To many an American high school senior, the SAT is the mother of all tests. I beg to differ. Granted, SAT may have its own quirks and twists but beyond that, it’s just another test on your way to college. Perhaps it won’t be such a big deal if you really figure it out, and this is important. As with all undertakings, the foremost step to take in engaging the SAT is to really know and understand what it’s all about.
To be sure, the SAT journey won’t be a walk in the park for most but neither will be the other academic endeavors in your high school curriculum. The thing about SAT is that it’s generally alien to folks, and understandably so, because it is typically not part of the mainstream agenda at school. Also, whereas standard classroom tests or examinations are purposively knowledge attainment assessments, the fundamental makeup of the SAT is, by design and function, a performance test in application of that knowledge. In other words, the SAT does not assess what you know but how well you know it.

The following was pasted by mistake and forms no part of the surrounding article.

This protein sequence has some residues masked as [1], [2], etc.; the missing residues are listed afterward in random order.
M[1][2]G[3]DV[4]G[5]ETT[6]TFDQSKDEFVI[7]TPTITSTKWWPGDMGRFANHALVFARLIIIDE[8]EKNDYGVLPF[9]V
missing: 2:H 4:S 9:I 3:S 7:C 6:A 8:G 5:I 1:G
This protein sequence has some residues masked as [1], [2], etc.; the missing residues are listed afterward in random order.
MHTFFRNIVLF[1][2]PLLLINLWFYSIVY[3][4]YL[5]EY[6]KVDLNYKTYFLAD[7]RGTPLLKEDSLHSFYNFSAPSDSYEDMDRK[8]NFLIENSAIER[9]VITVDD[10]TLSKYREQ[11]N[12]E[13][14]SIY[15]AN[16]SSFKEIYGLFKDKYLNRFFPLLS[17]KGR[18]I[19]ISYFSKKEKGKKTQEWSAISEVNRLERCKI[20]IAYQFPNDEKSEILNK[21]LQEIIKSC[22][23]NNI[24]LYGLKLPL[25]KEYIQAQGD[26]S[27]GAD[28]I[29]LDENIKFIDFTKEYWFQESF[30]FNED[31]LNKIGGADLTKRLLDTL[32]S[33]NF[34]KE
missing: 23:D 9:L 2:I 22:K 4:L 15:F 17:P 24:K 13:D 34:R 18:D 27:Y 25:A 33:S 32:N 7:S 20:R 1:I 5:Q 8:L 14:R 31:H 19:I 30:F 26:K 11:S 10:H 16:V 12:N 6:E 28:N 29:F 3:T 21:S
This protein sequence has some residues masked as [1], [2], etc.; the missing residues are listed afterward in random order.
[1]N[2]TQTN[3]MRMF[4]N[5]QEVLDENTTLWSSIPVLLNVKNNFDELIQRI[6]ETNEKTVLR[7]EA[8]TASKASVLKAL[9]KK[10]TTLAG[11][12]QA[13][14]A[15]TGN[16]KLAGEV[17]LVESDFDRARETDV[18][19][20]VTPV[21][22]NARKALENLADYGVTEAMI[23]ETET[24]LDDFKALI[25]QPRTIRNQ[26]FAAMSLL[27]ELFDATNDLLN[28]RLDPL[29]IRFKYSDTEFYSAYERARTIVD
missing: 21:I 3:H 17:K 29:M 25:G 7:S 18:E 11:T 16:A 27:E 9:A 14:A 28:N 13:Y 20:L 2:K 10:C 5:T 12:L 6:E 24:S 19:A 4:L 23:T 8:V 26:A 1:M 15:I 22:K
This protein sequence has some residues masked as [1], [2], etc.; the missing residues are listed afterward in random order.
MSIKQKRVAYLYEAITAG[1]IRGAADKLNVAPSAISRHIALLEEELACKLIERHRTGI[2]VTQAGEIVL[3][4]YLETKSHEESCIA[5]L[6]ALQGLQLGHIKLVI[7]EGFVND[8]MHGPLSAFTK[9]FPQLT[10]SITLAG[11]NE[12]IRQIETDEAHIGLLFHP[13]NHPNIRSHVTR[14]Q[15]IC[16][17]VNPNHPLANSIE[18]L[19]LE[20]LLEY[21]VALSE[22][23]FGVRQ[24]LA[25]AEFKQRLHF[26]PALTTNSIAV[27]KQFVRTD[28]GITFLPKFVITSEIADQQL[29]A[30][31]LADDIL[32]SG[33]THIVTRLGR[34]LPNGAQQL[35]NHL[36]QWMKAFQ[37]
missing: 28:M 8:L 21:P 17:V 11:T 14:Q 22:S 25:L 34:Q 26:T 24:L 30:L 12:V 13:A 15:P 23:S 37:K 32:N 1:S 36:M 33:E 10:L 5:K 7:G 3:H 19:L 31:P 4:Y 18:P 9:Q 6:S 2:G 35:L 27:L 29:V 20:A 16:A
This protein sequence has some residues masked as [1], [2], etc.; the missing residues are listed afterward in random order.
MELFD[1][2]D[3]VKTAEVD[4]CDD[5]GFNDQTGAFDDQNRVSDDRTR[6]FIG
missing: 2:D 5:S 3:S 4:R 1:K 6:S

Like a good performance test, the SAT is centered on speed and precision. This is put forth in the form of time pressure and tricks & traps. These core demands, along with other characteristics and features unique to the SAT, inherently render the traditional skill sets, which we customarily acquire over the years in the course of our studies, inadequate for this particular test. In order to rock at taking the test, we must tweak our general approach to tests, both in terms of prep and execution in the SAT. That means discarding, or even violating outright, the golden study habits and practices we basically grow up with, at least when we are taking the SAT.
Love it or hate it, the SAT is a rite of passage for college bound students in the US. With such a requisite in place, colleges will be able to readily determine the performance potential of their applicants, American and international ones alike. That must be good.